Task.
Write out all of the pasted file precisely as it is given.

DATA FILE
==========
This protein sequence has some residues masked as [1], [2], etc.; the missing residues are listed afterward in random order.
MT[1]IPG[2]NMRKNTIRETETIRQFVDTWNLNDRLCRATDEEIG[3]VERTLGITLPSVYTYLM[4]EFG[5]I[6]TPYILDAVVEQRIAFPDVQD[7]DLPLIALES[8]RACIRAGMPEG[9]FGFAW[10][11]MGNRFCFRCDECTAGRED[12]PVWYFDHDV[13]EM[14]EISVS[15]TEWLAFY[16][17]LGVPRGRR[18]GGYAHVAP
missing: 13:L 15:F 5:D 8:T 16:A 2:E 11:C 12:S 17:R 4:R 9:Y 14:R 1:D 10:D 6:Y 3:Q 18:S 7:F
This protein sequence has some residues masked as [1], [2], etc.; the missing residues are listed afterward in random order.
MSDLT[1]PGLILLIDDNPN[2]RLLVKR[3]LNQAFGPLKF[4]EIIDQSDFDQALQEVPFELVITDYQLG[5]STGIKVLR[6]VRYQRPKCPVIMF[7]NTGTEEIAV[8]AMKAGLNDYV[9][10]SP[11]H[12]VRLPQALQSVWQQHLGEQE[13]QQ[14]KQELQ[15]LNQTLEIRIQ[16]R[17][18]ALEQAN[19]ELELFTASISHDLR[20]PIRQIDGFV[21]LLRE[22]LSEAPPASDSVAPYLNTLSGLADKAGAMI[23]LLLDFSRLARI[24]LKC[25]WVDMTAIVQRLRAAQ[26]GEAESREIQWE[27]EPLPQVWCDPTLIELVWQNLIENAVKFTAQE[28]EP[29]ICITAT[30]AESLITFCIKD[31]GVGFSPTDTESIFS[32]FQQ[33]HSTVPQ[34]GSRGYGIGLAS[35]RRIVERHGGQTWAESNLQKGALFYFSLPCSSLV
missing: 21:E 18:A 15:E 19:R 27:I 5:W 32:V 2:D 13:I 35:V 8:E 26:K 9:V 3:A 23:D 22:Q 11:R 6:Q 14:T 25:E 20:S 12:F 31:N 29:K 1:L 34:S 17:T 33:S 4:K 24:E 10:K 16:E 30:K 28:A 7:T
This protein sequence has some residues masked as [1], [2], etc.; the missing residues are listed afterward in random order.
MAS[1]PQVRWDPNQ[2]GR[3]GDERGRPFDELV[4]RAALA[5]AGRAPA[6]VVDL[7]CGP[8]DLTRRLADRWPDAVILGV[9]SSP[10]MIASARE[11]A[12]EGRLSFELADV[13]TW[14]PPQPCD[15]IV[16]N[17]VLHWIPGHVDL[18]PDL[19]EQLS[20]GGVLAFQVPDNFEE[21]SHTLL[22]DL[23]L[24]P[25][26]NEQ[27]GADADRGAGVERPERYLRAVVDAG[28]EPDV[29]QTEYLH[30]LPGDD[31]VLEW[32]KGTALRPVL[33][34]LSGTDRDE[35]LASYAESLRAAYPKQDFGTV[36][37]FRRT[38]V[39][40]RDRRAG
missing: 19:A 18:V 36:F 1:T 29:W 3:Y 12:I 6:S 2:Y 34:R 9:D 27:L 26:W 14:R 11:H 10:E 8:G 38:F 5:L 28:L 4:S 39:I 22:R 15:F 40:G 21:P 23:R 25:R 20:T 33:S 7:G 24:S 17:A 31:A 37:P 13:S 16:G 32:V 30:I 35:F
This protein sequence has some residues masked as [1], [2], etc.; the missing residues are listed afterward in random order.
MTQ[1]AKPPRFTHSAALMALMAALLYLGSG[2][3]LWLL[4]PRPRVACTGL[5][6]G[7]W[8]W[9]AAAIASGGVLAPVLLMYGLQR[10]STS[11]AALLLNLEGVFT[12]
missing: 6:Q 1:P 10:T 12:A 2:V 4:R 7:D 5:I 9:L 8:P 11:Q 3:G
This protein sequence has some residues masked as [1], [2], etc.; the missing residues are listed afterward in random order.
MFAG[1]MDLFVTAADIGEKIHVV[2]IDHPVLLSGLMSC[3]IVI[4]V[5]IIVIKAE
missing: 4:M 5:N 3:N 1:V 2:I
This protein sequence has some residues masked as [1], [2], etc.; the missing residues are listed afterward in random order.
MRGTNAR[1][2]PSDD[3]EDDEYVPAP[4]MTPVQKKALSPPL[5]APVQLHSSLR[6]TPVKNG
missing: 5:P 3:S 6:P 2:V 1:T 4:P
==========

This protein sequence has some residues masked as [1], [2], etc.; the missing residues are listed afterward in random order.
MT[1]IPG[2]NMRKNTIRETETIRQFVDTWNLNDRLCRATDEEIG[3]VERTLGITLPSVYTYLM[4]EFG[5]I[6]TPYILDAVVEQRIAFPDVQD[7]DLPLIALES[8]RACIRAGMPEG[9]FGFAW[10][11]MGNRFCFRCDECTAGRED[12]PVWYFDHDV[13]EM[14]EISVS[15]TEWLAFY[16][17]LGVPRGRR[18]GGYAHVAP
missing: 13:L 15:F 5:D 8:T 16:A 2:E 11:C 12:S 17:R 4:R 9:Y 14:R 1:D 10:D 6:Y 3:Q 18:S 7:F
This protein sequence has some residues masked as [1], [2], etc.; the missing residues are listed afterward in random order.
MSDLT[1]PGLILLIDDNPN[2]RLLVKR[3]LNQAFGPLKF[4]EIIDQSDFDQALQEVPFELVITDYQLG[5]STGIKVLR[6]VRYQRPKCPVIMF[7]NTGTEEIAV[8]AMKAGLNDYV[9][10]SP[11]H[12]VRLPQALQSVWQQHLGEQE[13]QQ[14]KQELQ[15]LNQTLEIRIQ[16]R[17][18]ALEQAN[19]ELELFTASISHDLR[20]PIRQIDGFV[21]LLRE[22]LSEAPPASDSVAPYLNTLSGLADKAGAMI[23]LLLDFSRLARI[24]LKC[25]WVDMTAIVQRLRAAQ[26]GEAESREIQWE[27]EPLPQVWCDPTLIELVWQNLIENAVKFTAQE[28]EP[29]ICITAT[30]AESLITFCIKD[31]GVGFSPTDTESIFS[32]FQQ[33]HSTVPQ[34]GSRGYGIGLAS[35]RRIVERHGGQTWAESNLQKGALFYFSLPCSSLV
missing: 21:E 18:A 15:E 19:R 27:I 5:W 32:V 2:D 13:I 35:V 8:E 26:K 9:V 3:A 23:D 22:Q 11:R 6:Q 14:T 25:E 20:S 12:F 31:N 29:K 1:L 34:S 17:T 33:S 4:K 24:E 10:K 16:E 30:K 28:A 7:T
This protein sequence has some residues masked as [1], [2], etc.; the missing residues are listed afterward in random order.
MAS[1]PQVRWDPNQ[2]GR[3]GDERGRPFDELV[4]RAALA[5]AGRAPA[6]VVDL[7]CGP[8]DLTRRLADRWPDAVILGV[9]SSP[10]MIASARE[11]A[12]EGRLSFELADV[13]TW[14]PPQPCD[15]IV[16]N[17]VLHWIPGHVDL[18]PDL[19]EQLS[20]GGVLAFQVPDNFEE[21]SHTLL[22]DL[23]L[24]P[25][26]NEQ[27]GADADRGAGVERPERYLRAVVDAG[28]EPDV[29]QTEYLH[30]LPGDD[31]VLEW[32]KGTALRPVL[33][34]LSGTDRDE[35]LASYAESLRAAYPKQDFGTV[36][37]FRRT[38]V[39][40]RDRRAG
missing: 19:A 18:V 36:F 1:T 29:W 3:Y 12:I 6:S 2:Y 34:R 9:D 27:L 26:W 14:R 11:H 10:E 8:G 38:F 5:L 28:L 4:S 39:I 22:R 15:F 40:G 21:P 23:R 25:R 20:T 33:S 7:G 24:S 17:A 31:A 37:P 13:S 16:G 32:V 30:I 35:F
This protein sequence has some residues masked as [1], [2], etc.; the missing residues are listed afterward in random order.
MTQ[1]AKPPRFTHSAALMALMAALLYLGSG[2][3]LWLL[4]PRPRVACTGL[5][6]G[7]W[8]W[9]AAAIASGGVLAPVLLMYGLQR[10]STS[11]AALLLNLEGVFT[12]
missing: 6:Q 1:P 10:T 12:A 2:V 4:R 7:D 5:I 9:L 8:P 11:Q 3:G
This protein sequence has some residues masked as [1], [2], etc.; the missing residues are listed afterward in random order.
MFAG[1]MDLFVTAADIGEKIHVV[2]IDHPVLLSGLMSC[3]IVI[4]V[5]IIVIKAE
missing: 4:M 5:N 3:N 1:V 2:I
This protein sequence has some residues masked as [1], [2], etc.; the missing residues are listed afterward in random order.
MRGTNAR[1][2]PSDD[3]EDDEYVPAP[4]MTPVQKKALSPPL[5]APVQLHSSLR[6]TPVKNG
missing: 5:P 3:S 6:P 2:V 1:T 4:P